Forgiveness is letting go of the feelings associated with an offense or wrongdoing against us. This doesn’t absolve fault, but does free the forgiver from the chains of anger, hatred and vengeance. We all offend and are offended, so why is it sometimes difficult to forgive?
We must forgive
God requires us to forgive and to repent so we can seek his forgiveness for our own transgressions. Through his example at Calvary, Jesus taught us forgiveness. Despite his torture — flogging, mocking and carrying his own cross and then his hands and feet being nailed to that cross, Jesus said, “Father, forgive them; for they know not what they do.” (Luke 23:34)
Many of us know this and still hold grudges against friends and family members while we quickly forgive a stranger. Why are the ones we can rely on, through the thick and thin, treated with less value than a stranger?
For many, the hardest part of forgiveness is letting go. Why do we hold onto the offense? Some fear being hurt again or feel the offender isn’t repentant. Others think forgiveness forgives the hurtful act.
I will be hurt again
It’s possible you’ll be hurt again. No one is perfect and some purposely transgress. It’s important to forgive to prevent the harmful effects of holding onto the pain, anger and need for vengeance. Not forgiving does nothing to the offender, but destroys the offended’s health and family dynamics. We need to remember how we would’ve treated the stranger under the same circumstances and extend love and charity to our friends and family. After all, we interact with them more frequently.
The offender is unrepentant
Until we’ve walked in their shoes and know the circumstances of the offense, how can we concern ourselves with their status?
A friend once told me she had loaned a sizeable sum of money to her brother that went unpaid. Every conversation with him involved her demanding it back to the point neither talked to each other. Even conversations with her friends and other family members included discussions of the debt to the point they drifted away too.
When she realized this debt had consumed her life, she decided to forgive her brother whether or not he repented. With the debt in her past, she feels the joy and happiness of the lifted burden and her friends and family are back in her life.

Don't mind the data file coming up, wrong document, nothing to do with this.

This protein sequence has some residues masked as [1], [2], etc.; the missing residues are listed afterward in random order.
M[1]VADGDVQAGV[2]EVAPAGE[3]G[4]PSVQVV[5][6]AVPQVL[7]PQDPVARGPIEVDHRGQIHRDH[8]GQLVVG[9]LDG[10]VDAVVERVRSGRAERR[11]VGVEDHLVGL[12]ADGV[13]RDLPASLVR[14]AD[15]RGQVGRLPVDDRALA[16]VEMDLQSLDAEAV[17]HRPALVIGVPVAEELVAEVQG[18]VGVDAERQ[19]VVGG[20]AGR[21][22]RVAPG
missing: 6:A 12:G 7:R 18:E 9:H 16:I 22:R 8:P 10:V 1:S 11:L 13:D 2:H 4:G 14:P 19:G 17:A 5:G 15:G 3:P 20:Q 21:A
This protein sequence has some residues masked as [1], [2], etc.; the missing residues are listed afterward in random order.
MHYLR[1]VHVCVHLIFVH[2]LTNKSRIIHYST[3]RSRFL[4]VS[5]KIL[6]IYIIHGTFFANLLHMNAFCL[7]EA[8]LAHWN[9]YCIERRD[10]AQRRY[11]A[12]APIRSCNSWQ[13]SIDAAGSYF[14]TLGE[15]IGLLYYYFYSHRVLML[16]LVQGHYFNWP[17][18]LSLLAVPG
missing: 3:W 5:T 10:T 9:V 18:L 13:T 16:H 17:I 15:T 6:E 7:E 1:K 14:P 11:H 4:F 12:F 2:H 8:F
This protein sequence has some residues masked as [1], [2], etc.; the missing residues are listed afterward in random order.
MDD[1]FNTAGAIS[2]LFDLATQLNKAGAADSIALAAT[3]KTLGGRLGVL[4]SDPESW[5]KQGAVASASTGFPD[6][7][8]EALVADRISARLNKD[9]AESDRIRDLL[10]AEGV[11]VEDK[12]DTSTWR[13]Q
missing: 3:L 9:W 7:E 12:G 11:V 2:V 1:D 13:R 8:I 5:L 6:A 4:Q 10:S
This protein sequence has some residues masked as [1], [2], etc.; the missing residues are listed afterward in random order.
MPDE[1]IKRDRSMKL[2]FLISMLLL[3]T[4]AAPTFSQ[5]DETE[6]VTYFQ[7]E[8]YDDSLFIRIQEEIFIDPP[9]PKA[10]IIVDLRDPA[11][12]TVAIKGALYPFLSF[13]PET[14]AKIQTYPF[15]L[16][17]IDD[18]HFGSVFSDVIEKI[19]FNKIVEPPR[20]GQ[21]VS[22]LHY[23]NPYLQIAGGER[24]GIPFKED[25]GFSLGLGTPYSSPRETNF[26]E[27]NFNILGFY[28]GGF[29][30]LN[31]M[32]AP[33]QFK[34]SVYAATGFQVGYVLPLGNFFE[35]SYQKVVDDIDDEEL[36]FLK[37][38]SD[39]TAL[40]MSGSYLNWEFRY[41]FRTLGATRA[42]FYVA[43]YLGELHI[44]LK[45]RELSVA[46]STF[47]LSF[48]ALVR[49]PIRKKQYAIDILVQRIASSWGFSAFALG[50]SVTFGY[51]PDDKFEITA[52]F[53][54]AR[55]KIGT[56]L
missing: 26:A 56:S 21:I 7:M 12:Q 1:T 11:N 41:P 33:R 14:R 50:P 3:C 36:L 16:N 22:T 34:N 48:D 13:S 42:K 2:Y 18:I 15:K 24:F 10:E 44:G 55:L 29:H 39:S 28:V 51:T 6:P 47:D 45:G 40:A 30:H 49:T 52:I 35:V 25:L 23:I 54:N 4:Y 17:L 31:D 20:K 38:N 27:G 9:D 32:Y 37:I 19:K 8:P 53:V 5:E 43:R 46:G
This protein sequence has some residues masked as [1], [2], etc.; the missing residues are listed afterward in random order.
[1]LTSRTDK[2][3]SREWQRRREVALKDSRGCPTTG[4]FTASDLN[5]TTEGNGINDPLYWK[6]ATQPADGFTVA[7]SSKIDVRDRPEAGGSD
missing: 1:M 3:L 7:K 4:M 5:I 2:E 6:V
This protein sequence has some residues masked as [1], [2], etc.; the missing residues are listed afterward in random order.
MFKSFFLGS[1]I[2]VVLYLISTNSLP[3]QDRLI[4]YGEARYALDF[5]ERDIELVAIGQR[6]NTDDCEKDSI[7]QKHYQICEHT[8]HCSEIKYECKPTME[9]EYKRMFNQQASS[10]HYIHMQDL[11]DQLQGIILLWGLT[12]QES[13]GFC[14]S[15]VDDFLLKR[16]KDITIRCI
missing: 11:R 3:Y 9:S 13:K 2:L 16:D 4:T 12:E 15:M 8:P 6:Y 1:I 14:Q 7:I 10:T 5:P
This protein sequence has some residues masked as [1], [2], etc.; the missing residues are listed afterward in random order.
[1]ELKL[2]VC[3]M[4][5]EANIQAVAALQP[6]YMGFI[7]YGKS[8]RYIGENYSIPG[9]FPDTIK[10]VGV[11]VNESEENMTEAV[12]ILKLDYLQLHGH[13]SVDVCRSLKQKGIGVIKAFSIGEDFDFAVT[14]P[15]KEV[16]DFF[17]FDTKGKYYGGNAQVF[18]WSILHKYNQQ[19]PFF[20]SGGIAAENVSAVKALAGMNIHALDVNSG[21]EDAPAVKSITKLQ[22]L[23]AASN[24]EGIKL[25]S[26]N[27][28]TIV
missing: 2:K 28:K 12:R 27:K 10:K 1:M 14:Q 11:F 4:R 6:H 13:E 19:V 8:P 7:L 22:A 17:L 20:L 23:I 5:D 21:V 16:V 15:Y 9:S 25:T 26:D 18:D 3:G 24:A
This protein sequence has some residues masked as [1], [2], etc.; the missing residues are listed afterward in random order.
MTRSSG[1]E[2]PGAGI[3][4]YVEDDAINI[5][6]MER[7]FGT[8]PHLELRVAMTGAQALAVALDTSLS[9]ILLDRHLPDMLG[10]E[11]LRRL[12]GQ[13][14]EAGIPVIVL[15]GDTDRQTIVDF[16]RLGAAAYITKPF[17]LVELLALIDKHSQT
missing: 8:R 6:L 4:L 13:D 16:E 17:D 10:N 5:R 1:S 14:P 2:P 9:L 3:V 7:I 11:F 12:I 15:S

Forgiveness doesn’t need an apology from the offender. Neither does it demand a continued relationship. But it does compel us to forgive to prevent deterioration of our bodies and loss of friends and family.
I can’t forgive the hurtful act
Forgiving does not condone the offense. It releases us from the chains and destruction of anger, hatred and vengeance often associated with the lack of forgiveness. It doesn’t release the culprit. They have their own responsibilities to fully gain the benefits of forgiveness.
A story in the article, "Forgiveness In Families," written by Trampas J. Rowden and Sean D. Davies, graduate research assistants, told of a continuous father-son argument. Despite his mother’s tears and attempt to keep her son home, he packed his bags. The last words he heard as he left were, “I know I haven’t been the best father to you. I’m sorry for the pain I’ve caused you. I love you.” He left town on a bus with his father’s words ringing in his ears, “I’m sorry---I love you.” Tears soon replaced his anger and he returned home to his father sitting in a rocking chair, his face buried in his hands. The son whispered, “Dad,” and they embraced. Later the son wrote, “Those last years at home were the best ones of my childhood.”
Many of us dwell on the past and hold onto the feelings of guilt for our own offenses. We’ve said, “I’m sorry,” and have been forgiven, but we don’t let go. The corrosive damage of not forgiving others affects us in the same way when we don’t forgive ourselves. It also has another bad side effect as stated by Boyd K. Packer, an educator and clergyman, “Preoccupation with unworthy behavior can lead to unworthy behavior.” Forgive yourself before you find yourself repeating the very transgression you’re kicking yourself over.